JOURNALIST: So the idea it seems is for there to be a much more individually focused teaching in classroom, from a practical perspective, is that possible?
PLIBERSEK: Yeah, it's what schools are already doing. I see schools moving to this. I don't know whether the Education Minister doesn't get to many schools but the idea that teachers don't know where there students are on that progression is just not right. You can walk into half the schools in Australia and they've got every student up on a board, a data wall, where they're mapping the progress of every individual student. Teachers can tell you where their students are, what they don't have are the time or the resources where they see kids who are falling behind to intervene as intensively as they need to, to help those kids catch up. We are talking about individual learning plans for children. Teachers know that that's necessary, but their needs to be the time and the resources for teachers to plan those individual lessons for their students, to take the kids who are struggling and work with them intensively to help them catch up, to design the enrichment lessons for the kids who are gifted and talented so that they are engaged, they're not coasting as the Prime Minister said today. I agree there's too much coasting but the solution to that is not to cut $17 billion from our schools. Don't forget David Gonski's first and most important recommendation in his first report was that every child needed, at that time, in primary school about $10,000 to be educated to a certain standard; high school about $13,000 to be educated to a certain standard. That's the recommendation that this Government turned its back on when it cut $17 billion from our schools. You cannot have the level of individualised attention that students need without the extra resources that are required. How does the Prime Minister think it's going to happen when he's cutting school funding?
JOURNALIST: But the Prime Minister shared a reminiscence this morning with Mr Gonski about Sydney Grammar, being on the debating team. Do you think that's part of the problem here, it's just a lack of knowledge about schools, different schoolings and different circumstances?
PLIBERSEK: I don't doubt for a second that the Prime Minister and Mr Gonski got an excellent education at Sydney Grammar. What I'd like to see is every child in every school in every part of Australia get that same opportunity. That's what Labor is about.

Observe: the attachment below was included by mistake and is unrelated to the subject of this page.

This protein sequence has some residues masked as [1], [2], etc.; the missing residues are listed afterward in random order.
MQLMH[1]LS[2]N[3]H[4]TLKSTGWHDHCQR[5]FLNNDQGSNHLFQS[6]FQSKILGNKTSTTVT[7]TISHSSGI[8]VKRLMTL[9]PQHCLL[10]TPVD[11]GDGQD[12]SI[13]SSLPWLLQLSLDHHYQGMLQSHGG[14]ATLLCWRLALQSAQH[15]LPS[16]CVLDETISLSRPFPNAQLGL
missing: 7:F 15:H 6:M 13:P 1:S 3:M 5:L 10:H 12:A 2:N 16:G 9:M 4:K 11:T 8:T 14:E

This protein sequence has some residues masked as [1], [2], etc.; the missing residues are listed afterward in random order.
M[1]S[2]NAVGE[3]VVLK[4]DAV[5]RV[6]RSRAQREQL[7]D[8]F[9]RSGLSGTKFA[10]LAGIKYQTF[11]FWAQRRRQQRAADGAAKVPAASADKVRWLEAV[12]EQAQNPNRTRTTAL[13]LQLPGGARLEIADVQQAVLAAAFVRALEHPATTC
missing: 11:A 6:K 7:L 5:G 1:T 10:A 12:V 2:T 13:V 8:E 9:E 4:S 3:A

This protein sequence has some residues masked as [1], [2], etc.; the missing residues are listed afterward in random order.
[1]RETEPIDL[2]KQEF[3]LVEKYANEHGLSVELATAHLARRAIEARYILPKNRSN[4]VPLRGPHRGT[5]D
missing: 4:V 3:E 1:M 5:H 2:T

JOURNALIST: On another issue, just to add, did Catherine Brenner take too long to quit as Chairwoman of AMP, given how damning the evidence at the Banking Royal Commission has been?
PLIBERSEK: I think it's plain that this is the right decision now, I'm not going to comment on when it should have happened and so on. I think it's the right decision. I think it is something that needed to happen. What I would say is that this is only the very beginning of the Royal Commission and while it is important to follow up individual instances of poor behaviour or illegal behaviour, it's important that people face the full force of the law if they've done something illegal, or face their shareholders if they've done something unprincipled or unethical. I think we need to wait and have a look at what the Royal Commission throws up in terms of systemic reforms that need to happen. I think it's wrong to just treat this as a series of bad apples and think that the response that is needed is just one or two people to fall on their swords. We do need to make sure that we have a strong and principled financial services system with a strong regulator and that will depend on the recommendations of the Royal Commission for system strengthening.
JOURNALIST: Just back to Gonski. Do recommendations like a review of the Year 11 and 12 curriculum have merit to prepare students for the future?
PLIBERSEK: A child who started school when this Government was elected - started high school when this Government was elected - will be graduating. We've had five years of lost opportunity and today we see the launch of a report that recommends another report on senior school education. We said when we were in government that there should be a national curriculum for years 11 and 12. Progress on that has also stalled. It is frustrating beyond measure that many of these reforms were legislated, they were agreed with the States, they were in the National Education Reform Agreements, and we're now pretending somehow that it's a revelation, that we need to have a more consistent curriculum, more reflective of the 21st century. We know this. We've known this for years, and having a recommendation, a report recommending another report, I think is...if you're a parent and you've seen your kid go through high school in the time this Government has been in government, and you've seen the funding cuts and you've seen the stalled progress on reform, you would just be breathing a deep sigh of frustration I reckon.